• Open Access English
    Authors: 
    Patrick Hassett; Gerard F. Curley; Maya Contreras; Claire Masterson; Brendan D. Higgins; Timothy O'Brien; James Devaney; Daniel O'Toole; John G. Laffey;
    Publisher: Springer-Verlag
    Project: EC | HA-NFKB-VILI (207777)

    Purpose Superoxide is produced by activated neutrophils during the inflammatory response to stimuli such as endotoxin, can directly or indirectly injure host cells, and has been implicated in the pathogenesis of acute lung injury (ALI)/acute respiratory distress syndrome (ARDS). We wished to determine the potential for pulmonary overexpression of the extracellular isoform of superoxide dismutase (EC-SOD) to reduce the severity of endotoxin-induced lung injury. Methods Animals were randomly allocated to undergo intratracheal instillation of (1) surfactant alone (vehicle); (2) adeno-associated virus (AAV) vectors containing a null transgene (AAV-null); and (3) adeno-associated virus vectors containing the EC-SOD transgene (AAV-EC-SOD) and endotoxin was subsequently administered intratracheally. Two additional groups were randomized to receive (1) vehicle or (2) AAV-EC-SOD, and to undergo sham (vehicle) injury. The severity of the lung injury was assessed in all animals 24 h later. Results Endotoxin produced a severe lung injury compared to sham injury. The AAV vector encoding EC-SOD increased lung EC-SOD concentrations, and enhanced the antioxidant capacity of the lung. EC-SOD overexpression decreased the severity of endotoxin-induced ALI, reducing the decrement in systemic oxygenation and lung compliance, decreasing lung permeability and decreasing histologic injury. EC-SOD attenuated pulmonary inflammation, decreased bronchoalveolar lavage neutrophil counts, and reduced interleukin-6 and CINC-1 concentrations. The AAV vector itself did not contribute to inflammation or to lung injury. Conclusions Pulmonary overexpression of EC-SOD protects the lung against endotoxin-induced ALI. Electronic supplementary material The online version of this article (doi:10.1007/s00134-011-2309-y) contains supplementary material, which is available to authorized users.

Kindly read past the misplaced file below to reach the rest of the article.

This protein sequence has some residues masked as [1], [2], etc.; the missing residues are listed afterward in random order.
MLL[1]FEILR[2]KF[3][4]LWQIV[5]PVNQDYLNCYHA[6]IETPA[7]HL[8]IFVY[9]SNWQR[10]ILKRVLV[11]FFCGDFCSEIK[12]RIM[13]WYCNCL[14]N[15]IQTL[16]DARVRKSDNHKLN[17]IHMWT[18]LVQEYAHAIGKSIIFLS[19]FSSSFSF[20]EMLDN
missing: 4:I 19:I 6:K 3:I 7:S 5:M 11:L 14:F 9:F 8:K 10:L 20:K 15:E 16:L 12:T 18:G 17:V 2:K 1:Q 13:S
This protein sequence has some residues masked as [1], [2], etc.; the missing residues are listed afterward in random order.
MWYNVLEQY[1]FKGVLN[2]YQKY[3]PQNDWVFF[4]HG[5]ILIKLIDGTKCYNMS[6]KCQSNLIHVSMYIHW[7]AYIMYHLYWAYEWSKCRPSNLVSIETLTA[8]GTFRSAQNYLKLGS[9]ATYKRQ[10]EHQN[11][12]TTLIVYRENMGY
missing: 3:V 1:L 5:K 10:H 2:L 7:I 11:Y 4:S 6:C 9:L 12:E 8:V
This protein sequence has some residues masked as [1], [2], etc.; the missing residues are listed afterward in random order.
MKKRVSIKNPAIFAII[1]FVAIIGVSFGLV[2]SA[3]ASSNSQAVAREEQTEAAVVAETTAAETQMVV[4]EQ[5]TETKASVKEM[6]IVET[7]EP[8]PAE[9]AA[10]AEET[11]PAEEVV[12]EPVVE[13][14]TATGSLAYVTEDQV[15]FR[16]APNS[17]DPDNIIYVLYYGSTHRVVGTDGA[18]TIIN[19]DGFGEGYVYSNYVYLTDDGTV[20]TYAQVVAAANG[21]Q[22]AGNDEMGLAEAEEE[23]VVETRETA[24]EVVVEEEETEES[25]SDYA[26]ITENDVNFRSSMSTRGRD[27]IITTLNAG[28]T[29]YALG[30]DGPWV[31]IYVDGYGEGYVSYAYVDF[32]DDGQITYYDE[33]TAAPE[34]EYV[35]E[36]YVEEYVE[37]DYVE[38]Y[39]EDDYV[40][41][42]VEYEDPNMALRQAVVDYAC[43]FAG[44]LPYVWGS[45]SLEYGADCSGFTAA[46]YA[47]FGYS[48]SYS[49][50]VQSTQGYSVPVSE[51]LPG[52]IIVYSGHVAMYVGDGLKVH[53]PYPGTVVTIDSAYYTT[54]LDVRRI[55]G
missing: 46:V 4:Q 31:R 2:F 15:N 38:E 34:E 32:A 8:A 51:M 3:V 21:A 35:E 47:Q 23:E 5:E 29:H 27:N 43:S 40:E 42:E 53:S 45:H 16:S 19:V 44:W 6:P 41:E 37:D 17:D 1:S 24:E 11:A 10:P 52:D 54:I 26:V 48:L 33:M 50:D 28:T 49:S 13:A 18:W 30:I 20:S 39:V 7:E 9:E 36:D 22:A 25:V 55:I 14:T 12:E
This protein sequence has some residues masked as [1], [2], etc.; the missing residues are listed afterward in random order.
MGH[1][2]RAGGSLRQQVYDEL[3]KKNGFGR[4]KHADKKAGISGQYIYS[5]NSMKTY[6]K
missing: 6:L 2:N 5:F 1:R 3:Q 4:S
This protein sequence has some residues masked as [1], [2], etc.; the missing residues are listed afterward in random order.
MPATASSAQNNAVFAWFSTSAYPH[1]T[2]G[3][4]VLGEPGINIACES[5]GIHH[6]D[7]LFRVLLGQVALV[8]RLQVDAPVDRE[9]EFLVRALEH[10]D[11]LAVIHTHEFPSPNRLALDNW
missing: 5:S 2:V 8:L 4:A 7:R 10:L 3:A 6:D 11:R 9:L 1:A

• Publication . Other literature type . 2022
    Open Access
    Authors: 
    Boudou, Martin;
    Publisher: Technological University Dublin
    Country: Ireland

    From March 2020, the Covid-19 pandemic revealed the inherent vulnerability of our modern society to emerging infectious diseases. Globalisation of products and high travel frequency contributed to the rapid spread of infection, and particularly in densely populated urban areas.

  • Open Access English
    Authors: 
    Luke A. J. O'Neill; Mihai G. Netea;
    Publisher: Springer Science and Business Media LLC
    Country: Netherlands